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  2. Gold Brick

    Consolidation

    And don't forget we now pay $20/mo. extra because some were not paying their garbage bill. An additional $32+ dollars a year from old garbage rate.
  3. JimmyPete

    Consolidation

    That could be the new name of town since we'll never get one.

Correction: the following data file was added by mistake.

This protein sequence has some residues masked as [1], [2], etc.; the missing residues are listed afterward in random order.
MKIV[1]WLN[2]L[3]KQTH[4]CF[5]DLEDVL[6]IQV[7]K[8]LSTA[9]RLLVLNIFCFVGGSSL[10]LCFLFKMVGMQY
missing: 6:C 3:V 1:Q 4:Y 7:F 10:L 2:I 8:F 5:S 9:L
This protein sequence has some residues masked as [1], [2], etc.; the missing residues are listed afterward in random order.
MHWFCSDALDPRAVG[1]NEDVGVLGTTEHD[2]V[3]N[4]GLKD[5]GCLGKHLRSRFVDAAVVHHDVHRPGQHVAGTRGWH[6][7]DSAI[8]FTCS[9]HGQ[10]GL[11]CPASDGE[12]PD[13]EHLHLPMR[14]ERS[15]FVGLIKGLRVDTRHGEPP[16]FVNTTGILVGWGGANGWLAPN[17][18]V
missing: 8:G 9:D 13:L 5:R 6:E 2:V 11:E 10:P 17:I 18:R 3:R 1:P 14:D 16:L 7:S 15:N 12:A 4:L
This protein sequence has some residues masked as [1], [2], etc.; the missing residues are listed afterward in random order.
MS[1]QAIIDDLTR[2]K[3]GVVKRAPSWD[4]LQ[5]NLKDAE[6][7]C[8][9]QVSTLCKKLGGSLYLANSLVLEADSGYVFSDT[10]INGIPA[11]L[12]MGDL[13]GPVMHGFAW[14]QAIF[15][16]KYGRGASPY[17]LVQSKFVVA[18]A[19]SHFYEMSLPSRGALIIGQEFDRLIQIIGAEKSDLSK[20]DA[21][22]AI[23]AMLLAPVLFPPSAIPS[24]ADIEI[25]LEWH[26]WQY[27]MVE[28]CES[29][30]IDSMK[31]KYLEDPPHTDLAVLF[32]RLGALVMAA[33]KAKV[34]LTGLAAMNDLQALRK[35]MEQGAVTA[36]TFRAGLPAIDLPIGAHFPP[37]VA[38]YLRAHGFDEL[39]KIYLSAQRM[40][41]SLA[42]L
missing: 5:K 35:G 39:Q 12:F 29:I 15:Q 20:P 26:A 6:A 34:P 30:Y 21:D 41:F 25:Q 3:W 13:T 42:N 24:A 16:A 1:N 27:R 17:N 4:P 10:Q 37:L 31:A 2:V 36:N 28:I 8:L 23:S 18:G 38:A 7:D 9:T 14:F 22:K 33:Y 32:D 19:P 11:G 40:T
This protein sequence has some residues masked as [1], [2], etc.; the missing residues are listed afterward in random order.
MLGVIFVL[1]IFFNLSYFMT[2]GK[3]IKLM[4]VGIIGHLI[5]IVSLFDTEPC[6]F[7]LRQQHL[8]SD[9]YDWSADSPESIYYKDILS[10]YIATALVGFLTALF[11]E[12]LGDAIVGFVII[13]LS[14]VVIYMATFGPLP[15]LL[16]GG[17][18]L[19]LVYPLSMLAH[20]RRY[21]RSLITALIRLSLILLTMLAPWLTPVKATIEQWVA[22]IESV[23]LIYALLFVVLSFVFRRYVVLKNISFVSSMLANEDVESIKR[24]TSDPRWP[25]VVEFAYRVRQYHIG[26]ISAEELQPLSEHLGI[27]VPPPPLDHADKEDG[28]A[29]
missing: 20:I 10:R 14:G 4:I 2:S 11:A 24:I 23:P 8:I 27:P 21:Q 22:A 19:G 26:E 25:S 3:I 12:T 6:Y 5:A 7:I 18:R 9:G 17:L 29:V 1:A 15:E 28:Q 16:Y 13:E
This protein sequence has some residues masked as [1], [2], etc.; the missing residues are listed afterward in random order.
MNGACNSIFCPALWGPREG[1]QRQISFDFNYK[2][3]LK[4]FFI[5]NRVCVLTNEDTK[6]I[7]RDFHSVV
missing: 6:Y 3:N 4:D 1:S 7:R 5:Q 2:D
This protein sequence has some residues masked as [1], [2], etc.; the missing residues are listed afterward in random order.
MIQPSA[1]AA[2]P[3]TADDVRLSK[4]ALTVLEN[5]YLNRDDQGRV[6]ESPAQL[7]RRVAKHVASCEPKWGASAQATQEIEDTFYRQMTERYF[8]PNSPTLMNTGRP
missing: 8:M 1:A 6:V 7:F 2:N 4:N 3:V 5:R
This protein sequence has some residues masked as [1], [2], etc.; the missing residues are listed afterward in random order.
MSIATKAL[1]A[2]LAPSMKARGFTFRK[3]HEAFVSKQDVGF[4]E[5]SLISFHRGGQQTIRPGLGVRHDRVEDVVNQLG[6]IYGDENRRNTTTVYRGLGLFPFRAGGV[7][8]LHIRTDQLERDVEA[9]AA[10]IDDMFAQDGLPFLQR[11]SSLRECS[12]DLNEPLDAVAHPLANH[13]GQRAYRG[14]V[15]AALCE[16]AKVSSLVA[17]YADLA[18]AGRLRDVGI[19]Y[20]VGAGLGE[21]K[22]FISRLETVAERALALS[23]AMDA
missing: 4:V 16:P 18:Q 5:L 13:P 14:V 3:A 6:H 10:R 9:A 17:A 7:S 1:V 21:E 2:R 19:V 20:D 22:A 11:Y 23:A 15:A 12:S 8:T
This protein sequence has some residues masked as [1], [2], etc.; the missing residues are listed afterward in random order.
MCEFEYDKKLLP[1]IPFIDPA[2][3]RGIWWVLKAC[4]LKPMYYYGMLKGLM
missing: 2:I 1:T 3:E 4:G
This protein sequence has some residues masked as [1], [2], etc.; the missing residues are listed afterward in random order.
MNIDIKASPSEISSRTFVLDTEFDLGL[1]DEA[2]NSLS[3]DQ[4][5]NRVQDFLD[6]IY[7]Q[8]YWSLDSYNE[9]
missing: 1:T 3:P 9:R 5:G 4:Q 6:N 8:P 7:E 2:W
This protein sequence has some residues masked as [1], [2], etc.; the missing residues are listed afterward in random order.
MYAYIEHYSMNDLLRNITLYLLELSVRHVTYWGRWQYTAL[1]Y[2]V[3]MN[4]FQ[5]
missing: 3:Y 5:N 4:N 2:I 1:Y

4. If they have Legal custody then he should stay there. Plus I don't think legally a HOA can kick out a minor.
  5. Happy Birthday Mahatma Kane Jeeves! Have a GREAT DAY!!
  6. Guest

    Consolidation

    Consolidation = Olive Garden
  7. Today
  8. Veggie paninis with zoodle zoup 🤭